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FAR EASTERN ECONOMIC REVIEW. 1992 Feb 20; 28-9.As the AIDS epidemic and HIV transmission in India increasingly resembles that observed in sub-Saharan Africa, Indian society's arrogant perception of invulnerability to the pandemic is proving to be considerably ill-conceived. The dimensions of the epidemic have multiplied greatly since AIDS was 1st identified among prostitutes in Madras, with the trends observed in Maharashtra and Tamil Nadu being especially ominous. AIDS has forced Indian society and research professionals to acknowledge the existence of domestic prostitution, homosexuals, and drug users. While only 103 AIDS cases and 6,400 HIV infections have been officially identified, it is clear that these cases represent only a tiny fraction of the true extent of the epidemic in India. The government will therefore spend up to US$7.75 million on an anti-AIDS program aimed at ensuring secure blood supplies, and checking heterosexual transmission through education and the promotion of condoms. The program also targets IV-drug users and truck drivers for education and behavioral change. India is the 2nd country after Zaire to accept foreign loans for such a purpose. It will receive US$85 million over 5 years from the World Bank in addition to supplemental funds from the WHO and the U.S. Weak attempts, however, have been made to test blood supplies, with only 15% being tested in Tamil Nadu. A large gap also remains between health educators and needy target groups. Finally, while some top officials realize the need for immediate action against AIDS, broad public awareness and coping will come only after AIDS mortality begins to mount in the population.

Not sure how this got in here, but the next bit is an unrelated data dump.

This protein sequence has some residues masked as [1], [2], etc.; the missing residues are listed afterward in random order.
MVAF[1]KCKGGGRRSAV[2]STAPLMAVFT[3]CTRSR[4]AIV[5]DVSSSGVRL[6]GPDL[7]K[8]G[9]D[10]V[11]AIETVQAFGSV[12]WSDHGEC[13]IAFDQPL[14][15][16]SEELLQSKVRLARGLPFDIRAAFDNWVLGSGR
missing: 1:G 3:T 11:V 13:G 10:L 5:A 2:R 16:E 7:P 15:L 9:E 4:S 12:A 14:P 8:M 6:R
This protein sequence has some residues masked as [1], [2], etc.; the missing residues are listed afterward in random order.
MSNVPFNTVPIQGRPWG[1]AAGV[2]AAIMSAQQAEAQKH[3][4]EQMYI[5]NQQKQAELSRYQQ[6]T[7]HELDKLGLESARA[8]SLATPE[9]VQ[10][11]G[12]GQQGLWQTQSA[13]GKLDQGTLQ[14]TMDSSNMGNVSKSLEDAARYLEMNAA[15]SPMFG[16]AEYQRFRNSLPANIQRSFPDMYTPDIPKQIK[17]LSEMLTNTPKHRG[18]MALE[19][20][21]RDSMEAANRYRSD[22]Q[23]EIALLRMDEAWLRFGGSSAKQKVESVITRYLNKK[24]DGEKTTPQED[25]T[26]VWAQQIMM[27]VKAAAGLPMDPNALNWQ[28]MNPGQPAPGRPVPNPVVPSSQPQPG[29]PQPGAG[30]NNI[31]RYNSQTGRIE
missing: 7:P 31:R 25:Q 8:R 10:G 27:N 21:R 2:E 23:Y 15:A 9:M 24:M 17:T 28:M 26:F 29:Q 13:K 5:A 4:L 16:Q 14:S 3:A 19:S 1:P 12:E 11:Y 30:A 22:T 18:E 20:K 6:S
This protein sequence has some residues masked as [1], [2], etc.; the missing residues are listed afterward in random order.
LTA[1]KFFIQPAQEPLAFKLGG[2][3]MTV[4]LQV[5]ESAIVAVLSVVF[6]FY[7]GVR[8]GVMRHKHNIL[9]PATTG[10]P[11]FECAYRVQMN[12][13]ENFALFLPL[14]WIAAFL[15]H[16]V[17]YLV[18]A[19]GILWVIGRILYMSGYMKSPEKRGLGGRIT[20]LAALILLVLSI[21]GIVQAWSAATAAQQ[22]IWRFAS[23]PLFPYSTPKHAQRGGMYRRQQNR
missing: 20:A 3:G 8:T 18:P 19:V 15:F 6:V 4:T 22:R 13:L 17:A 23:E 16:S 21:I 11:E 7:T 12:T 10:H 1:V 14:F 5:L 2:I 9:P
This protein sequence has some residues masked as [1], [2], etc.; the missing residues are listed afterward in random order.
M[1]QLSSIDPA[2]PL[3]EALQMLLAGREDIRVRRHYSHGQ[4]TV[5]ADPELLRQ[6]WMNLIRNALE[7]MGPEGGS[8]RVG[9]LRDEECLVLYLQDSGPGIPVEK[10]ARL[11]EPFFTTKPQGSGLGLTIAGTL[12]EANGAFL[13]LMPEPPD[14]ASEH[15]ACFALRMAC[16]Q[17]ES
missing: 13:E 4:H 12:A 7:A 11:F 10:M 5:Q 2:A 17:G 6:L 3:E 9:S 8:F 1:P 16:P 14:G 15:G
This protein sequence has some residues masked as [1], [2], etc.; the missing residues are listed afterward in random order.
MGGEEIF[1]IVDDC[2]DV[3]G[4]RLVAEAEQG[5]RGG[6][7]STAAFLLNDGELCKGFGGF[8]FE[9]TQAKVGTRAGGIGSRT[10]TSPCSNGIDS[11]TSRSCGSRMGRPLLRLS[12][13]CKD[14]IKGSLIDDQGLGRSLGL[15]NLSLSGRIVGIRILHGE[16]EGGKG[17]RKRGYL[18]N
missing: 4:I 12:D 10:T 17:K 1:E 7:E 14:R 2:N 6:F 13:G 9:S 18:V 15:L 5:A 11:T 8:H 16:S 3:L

WORLDAIDS. 1992 Jan; (19):10.White, U.S. homosexual males were primarily affected in the early stages of the AIDS pandemic. Some Western researchers argued, however, that the syndrome originated in Africa. Strong political and social response to this notion resulted in only an anemic response to the growing AIDS epidemic in Nigeria. Nonetheless, the Stop AIDS Organization finally launched the Motor Park AIDS Education Program (MPAEP) in 1988, for health and education outreach to populations at risk of STDs and HIV infection. Specifically targeted are long-distance truck drivers, their young male assistants known as motor boys, and the barmaids, prostitutes, and homeless juveniles who frequent motor parks where these drivers rest while on the road. Many of these long-haul drivers have unprotected casual and commercial sex, both homosexual and heterosexual, take drugs, and suffer high rates of STDs. Marginalized, 75% illiterate, and speaking a variety of languages, these populations tend to be largely ignorant of the incurable nature of AIDS. Over 45% of motor park populations are estimated to be infected with an STD, or to have a future re-infection. These drivers are optimal vectors for the spread of HIV both internationally and within Nigeria. MPAEP workers work 6 days/week in the larger interstate motor parks to reach out to their predominantly male customers. They meet a host of primary health needs, and refer STD clients for testing and treatment. Drug use and homosexuality are 2 topics of discussion especially taboo in African society which have nonetheless been vigorously researched by MPAEP. Many drivers are unacknowledged bisexuals who have sex with their motor boys. Workers therefore explain the need to use condoms in same-sex activity without specifically mentioning homosexuality. Many Nigerians deny the existence of HIV and AIDS, are reluctant to speak about sex, and consider MPAEP workers to be intruders. Despite opposition in Muslim- dominated Northern Nigeria, however, program efforts continue.